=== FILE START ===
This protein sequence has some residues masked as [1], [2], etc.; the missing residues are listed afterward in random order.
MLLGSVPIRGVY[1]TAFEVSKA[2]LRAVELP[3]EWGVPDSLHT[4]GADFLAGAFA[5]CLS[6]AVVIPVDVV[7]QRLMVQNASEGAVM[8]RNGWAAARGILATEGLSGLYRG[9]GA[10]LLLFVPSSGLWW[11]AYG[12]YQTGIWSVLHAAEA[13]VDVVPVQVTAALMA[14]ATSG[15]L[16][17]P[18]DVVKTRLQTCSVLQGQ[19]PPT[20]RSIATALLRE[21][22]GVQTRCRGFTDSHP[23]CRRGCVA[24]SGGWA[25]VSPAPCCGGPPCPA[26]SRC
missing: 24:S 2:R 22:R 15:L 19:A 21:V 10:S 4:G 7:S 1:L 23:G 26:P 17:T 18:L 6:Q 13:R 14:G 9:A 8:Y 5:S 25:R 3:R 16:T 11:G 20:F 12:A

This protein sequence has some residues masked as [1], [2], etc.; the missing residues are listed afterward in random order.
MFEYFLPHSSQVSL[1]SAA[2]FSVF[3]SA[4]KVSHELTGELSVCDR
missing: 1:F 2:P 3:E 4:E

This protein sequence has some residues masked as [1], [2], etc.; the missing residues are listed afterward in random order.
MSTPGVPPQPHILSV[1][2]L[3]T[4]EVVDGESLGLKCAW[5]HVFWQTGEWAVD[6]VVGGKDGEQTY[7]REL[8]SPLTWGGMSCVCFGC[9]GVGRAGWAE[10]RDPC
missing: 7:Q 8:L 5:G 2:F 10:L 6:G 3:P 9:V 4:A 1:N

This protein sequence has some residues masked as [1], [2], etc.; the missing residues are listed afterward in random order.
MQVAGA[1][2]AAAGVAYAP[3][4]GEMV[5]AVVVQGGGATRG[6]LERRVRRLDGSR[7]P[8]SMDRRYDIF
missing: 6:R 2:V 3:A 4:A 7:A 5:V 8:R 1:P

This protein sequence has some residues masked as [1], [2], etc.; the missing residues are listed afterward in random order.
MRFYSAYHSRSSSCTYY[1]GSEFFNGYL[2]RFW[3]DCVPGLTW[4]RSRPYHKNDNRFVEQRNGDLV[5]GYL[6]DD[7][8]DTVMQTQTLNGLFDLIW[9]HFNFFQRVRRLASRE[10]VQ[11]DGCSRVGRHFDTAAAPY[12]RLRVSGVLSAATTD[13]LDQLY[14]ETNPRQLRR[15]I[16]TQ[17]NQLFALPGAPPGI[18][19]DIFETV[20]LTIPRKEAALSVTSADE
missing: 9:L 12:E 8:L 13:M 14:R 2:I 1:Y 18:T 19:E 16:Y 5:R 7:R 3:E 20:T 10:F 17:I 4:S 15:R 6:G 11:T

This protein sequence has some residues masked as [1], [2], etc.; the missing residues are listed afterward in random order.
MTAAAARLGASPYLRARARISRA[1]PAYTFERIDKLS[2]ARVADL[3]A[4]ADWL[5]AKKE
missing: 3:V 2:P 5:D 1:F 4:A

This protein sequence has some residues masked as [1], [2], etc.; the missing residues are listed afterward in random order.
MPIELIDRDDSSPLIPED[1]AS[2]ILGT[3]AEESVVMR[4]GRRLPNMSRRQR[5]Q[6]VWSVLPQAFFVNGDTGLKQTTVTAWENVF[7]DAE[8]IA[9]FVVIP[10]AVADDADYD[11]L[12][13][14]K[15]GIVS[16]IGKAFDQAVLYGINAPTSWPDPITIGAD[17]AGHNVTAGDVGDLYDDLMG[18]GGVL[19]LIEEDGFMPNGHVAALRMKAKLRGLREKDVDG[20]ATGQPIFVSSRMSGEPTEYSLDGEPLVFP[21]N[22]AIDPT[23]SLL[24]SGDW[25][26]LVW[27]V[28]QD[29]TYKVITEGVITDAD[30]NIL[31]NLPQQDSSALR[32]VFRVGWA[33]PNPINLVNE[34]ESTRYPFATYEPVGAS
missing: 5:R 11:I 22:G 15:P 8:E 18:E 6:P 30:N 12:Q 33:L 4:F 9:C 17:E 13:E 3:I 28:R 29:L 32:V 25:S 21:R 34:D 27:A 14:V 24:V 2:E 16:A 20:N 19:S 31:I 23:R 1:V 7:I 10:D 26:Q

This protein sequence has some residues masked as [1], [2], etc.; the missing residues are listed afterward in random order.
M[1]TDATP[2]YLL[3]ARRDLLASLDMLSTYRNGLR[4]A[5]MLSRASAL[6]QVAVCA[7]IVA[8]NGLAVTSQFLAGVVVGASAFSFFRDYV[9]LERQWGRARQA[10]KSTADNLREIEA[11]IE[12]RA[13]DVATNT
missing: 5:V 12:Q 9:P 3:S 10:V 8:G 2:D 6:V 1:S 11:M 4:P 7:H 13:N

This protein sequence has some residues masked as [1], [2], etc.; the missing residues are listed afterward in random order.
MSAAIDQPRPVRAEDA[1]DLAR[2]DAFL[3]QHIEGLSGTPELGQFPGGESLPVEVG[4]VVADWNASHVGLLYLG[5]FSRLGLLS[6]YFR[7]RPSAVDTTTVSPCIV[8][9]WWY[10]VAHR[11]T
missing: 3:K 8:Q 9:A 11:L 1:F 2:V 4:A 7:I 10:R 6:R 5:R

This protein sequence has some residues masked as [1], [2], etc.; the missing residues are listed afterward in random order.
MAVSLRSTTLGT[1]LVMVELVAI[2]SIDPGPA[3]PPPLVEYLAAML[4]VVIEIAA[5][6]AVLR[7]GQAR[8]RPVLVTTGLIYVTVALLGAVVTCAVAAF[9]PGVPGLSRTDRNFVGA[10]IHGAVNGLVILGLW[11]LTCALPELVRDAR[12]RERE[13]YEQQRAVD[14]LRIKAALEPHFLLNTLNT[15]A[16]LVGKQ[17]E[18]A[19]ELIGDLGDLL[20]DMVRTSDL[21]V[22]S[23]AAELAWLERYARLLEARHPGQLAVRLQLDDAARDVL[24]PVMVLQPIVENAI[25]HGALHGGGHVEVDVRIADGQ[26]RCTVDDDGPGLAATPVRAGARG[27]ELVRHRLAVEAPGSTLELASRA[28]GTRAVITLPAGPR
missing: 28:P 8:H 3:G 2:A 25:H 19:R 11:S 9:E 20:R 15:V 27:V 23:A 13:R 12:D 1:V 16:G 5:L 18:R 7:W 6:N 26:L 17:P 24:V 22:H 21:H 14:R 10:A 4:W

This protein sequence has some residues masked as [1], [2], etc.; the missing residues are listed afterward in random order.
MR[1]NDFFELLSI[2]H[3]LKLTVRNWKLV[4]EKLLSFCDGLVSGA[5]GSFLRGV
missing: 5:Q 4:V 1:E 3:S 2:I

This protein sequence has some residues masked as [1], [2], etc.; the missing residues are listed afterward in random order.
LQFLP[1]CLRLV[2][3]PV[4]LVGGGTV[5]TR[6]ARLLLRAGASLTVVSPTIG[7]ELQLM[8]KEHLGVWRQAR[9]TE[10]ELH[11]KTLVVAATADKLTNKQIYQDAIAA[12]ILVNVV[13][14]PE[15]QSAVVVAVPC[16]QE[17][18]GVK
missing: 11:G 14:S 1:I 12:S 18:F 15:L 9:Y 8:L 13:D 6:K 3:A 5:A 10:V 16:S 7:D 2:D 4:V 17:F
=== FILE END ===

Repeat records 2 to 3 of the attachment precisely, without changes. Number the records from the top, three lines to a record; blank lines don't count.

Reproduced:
This protein sequence has some residues masked as [1], [2], etc.; the missing residues are listed afterward in random order.
MFEYFLPHSSQVSL[1]SAA[2]FSVF[3]SA[4]KVSHELTGELSVCDR
missing: 1:F 2:P 3:E 4:E

This protein sequence has some residues masked as [1], [2], etc.; the missing residues are listed afterward in random order.
MSTPGVPPQPHILSV[1][2]L[3]T[4]EVVDGESLGLKCAW[5]HVFWQTGEWAVD[6]VVGGKDGEQTY[7]REL[8]SPLTWGGMSCVCFGC[9]GVGRAGWAE[10]RDPC
missing: 7:Q 8:L 5:G 2:F 10:L 6:G 3:P 9:V 4:A 1:N